These movements propose different pathways to heightening awareness of aspects of current urban existence that threaten the sustainability of its ecological and social fabric. In part they are differentiated by the way they approach ‘awareness ‘. Some rely on the transformative potential of technology-mediated awareness (as in the big-data, internet-of-things interpretation of ‘smart cities’); others focus on the daily-life experience that could result from structural change to urban form (e.g the new morphology of the 20 minute city, or the city of short distances); others aim to dissolve the deep seated culture-nature divide in current urban life (through greening, prioritising arts and culture).
Examining the potential for these movements is the focus of this forum, introducing the idea that this should be undertaken as a more extensive exercise. We see this as appropriate, firstly because of the apparent potential of such movements to overcome the political/social/cultural conflicts that have so beset planning for GHG reductions in Australia. More significantly, the nature of the ‘re-invention’ approach is that offers a route to a multi-dimensional and systemic framework for change, and this is essential if we are to deal with the embedded GHG dependencies inherent in the operation and life of the city. Planning for sector-by-sector decarbonisation of the urban environment is so easily confounded and ultimately compromised by the reality of the complex interconnectedness of the ‘sectors’ that make up ‘the city’.
The national Visions and Pathways 2040 (VP40) project (of the CRC LCL) is an explicit attempt to tackle the rapid transition of existing Australian cities, to a very low carbon future. VP40 acknowledges the complex physical-technological-economic-cultural interconnections that have shaped the life-systems of the city, underpinning its GHG emissions (across production, distribution and consumption of goods and services). VP40 confirms that reaching a realistic target for reduction in carbon emissions for cities such as Melbourne will require a fundamental transformation of the morphology and the social/economic character of the city (including infrastructure, goods and services, patterns of living, behaviour and values). This just highlights the huge challenges involved in bringing about such transformation within just a few decades.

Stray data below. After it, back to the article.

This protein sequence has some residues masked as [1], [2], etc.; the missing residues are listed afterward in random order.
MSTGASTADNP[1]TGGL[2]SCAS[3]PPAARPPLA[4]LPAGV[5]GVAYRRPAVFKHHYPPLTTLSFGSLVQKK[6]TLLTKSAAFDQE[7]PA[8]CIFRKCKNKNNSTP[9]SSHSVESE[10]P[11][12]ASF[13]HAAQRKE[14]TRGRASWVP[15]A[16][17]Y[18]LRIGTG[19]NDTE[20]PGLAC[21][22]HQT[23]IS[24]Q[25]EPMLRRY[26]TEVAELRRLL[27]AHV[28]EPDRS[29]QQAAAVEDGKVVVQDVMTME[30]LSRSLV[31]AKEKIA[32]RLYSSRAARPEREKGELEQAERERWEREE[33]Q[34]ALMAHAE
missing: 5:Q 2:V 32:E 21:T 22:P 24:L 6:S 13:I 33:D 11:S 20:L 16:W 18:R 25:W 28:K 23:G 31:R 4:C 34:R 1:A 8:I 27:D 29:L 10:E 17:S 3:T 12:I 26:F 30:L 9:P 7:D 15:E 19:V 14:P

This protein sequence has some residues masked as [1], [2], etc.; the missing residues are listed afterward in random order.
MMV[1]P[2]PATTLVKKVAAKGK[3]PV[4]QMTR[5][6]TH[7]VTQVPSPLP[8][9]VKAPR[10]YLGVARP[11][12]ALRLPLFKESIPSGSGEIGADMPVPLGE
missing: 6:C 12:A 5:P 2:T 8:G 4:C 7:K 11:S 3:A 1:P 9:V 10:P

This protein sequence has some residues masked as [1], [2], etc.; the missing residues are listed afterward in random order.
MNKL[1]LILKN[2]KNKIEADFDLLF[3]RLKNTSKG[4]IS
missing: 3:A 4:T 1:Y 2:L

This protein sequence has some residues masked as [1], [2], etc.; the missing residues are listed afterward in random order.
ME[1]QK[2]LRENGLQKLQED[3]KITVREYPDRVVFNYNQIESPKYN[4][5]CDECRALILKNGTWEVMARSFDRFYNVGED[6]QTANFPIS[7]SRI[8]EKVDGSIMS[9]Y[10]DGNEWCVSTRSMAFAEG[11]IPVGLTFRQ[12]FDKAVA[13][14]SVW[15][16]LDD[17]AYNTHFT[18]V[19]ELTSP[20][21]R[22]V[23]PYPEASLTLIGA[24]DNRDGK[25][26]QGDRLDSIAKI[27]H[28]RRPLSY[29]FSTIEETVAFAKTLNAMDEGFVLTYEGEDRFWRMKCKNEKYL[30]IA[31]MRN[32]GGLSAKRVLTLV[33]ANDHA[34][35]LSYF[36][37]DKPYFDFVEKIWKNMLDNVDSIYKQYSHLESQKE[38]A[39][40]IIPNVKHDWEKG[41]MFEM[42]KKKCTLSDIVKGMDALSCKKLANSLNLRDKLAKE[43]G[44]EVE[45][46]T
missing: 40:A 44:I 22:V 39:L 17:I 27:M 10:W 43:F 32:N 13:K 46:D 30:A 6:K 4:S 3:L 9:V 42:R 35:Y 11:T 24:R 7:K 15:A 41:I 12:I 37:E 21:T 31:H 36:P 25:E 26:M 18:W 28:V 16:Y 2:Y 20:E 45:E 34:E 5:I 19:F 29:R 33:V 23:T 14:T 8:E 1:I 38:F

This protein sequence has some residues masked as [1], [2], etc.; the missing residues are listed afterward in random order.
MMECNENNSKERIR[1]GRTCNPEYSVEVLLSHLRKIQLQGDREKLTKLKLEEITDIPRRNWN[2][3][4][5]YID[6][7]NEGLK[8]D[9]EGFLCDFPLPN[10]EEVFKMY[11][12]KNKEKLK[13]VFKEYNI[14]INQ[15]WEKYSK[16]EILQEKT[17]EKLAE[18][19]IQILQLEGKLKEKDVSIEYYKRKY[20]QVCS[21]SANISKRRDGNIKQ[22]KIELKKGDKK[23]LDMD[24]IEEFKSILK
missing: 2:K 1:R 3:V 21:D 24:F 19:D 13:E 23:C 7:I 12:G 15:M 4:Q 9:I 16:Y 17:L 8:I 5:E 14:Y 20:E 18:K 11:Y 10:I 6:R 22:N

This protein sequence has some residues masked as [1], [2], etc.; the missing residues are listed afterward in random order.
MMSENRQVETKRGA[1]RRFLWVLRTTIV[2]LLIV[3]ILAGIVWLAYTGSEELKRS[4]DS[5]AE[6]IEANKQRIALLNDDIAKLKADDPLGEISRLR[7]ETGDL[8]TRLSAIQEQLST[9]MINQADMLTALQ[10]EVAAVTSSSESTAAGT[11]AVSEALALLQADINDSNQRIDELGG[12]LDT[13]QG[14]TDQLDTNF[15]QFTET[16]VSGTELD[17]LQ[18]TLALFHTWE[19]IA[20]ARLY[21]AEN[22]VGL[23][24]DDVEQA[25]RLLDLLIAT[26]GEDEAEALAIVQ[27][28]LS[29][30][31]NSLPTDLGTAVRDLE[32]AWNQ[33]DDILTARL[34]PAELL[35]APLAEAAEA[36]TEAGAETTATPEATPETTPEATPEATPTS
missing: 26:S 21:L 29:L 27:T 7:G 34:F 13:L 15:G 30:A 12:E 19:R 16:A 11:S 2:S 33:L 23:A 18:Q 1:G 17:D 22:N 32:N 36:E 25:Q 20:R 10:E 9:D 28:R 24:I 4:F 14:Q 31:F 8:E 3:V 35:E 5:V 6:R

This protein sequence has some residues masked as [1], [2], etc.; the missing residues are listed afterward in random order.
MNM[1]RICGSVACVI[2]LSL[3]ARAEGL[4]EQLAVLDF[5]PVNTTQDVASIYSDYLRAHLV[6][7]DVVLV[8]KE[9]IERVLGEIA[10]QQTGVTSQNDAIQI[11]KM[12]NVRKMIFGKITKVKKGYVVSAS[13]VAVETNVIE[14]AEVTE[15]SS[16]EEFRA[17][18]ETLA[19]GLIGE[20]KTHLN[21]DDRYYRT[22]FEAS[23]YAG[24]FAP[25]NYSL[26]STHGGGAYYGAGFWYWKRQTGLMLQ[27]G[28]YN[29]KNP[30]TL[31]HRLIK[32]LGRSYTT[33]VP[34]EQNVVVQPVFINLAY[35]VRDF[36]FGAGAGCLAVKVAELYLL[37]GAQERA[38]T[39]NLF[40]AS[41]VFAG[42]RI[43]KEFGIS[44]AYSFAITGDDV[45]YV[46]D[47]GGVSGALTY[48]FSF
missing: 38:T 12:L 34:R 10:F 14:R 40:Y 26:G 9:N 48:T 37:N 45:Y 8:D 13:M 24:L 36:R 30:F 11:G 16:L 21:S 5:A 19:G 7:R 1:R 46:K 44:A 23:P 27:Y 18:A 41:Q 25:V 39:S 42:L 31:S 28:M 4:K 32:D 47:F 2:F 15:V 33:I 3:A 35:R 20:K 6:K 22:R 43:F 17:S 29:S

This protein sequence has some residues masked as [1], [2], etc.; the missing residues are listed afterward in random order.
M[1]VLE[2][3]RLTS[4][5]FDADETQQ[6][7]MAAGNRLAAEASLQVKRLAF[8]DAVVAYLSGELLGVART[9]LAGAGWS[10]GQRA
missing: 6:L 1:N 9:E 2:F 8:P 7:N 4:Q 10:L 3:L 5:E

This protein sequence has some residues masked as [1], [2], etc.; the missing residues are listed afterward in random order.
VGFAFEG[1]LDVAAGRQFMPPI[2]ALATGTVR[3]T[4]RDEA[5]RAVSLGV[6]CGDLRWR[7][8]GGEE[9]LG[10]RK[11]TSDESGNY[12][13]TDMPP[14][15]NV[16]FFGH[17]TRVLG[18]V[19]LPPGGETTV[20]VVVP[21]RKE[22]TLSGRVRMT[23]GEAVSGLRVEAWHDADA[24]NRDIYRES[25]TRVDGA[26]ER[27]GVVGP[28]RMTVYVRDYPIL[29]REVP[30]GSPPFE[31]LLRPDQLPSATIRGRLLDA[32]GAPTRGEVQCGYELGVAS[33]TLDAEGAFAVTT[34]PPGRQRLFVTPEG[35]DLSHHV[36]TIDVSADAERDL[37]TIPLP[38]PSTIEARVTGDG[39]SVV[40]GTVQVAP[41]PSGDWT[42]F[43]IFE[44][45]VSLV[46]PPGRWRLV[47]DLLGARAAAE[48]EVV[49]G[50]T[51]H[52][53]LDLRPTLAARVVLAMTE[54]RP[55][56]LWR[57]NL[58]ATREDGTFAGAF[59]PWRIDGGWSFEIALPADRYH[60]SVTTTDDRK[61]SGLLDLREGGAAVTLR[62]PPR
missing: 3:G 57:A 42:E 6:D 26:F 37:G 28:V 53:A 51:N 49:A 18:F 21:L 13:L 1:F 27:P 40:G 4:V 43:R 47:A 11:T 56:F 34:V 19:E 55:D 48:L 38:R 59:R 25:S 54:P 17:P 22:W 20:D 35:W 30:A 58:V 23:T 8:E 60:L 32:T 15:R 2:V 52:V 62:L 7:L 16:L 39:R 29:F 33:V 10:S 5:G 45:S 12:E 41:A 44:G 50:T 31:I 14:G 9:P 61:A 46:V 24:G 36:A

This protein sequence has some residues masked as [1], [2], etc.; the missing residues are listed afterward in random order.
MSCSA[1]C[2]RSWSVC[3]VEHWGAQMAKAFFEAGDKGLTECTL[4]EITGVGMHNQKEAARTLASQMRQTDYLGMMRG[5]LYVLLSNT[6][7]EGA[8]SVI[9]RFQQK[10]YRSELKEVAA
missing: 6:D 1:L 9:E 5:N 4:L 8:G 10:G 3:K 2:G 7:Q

The forum will consider:
How much could these ‘meta’ re-invention movements, focused on greening, smart information systems, poly-centric urban design, arts and cultural transformation, help overcome the inherent weaknesses of tackling the city as a set of independent sectors and objects?
Could such movements more readily catalyse systemic change (than programs aimed at reducing GHG)?
Are they likely to stimulate community experimentation with new forms of urban living?
Are they a way to expand experimentation and the development of living laboratories?
Re-inventing the City.
This national forum examines approaches to catalysing urban transformation for low carbon resilient futures that are based on calls for some fundamental ’re-invention’ of the concept of ‘the city’. A number of such movements for transformation appear to be successfully building coalitions of actors and strong community support, creating networks of cities, businesses and active programs and projects. These movements are global, but they locate action for change in city-led transformation.
The forum will explore four examples of what we have labelled re-inventing the city movements, to ask whether they offer a route to the kind of radical restructuring of the city that we understand to be necessary to achieve a viable and resilient post-fossil-fuel urban future.
Three of the movements to be explored operate under varying labels but are often referred to as: Smart cities; Biophilic cities, Twenty minute cities. A fourth example is less prominent, lacking a general label, but it encompasses approaches to transformation and re-invention that stem from targeted investments in arts and culture, particularly in arts/cultural events.
In the forum we will be providing insights into prominent international examples of these movements alongside successful local developments.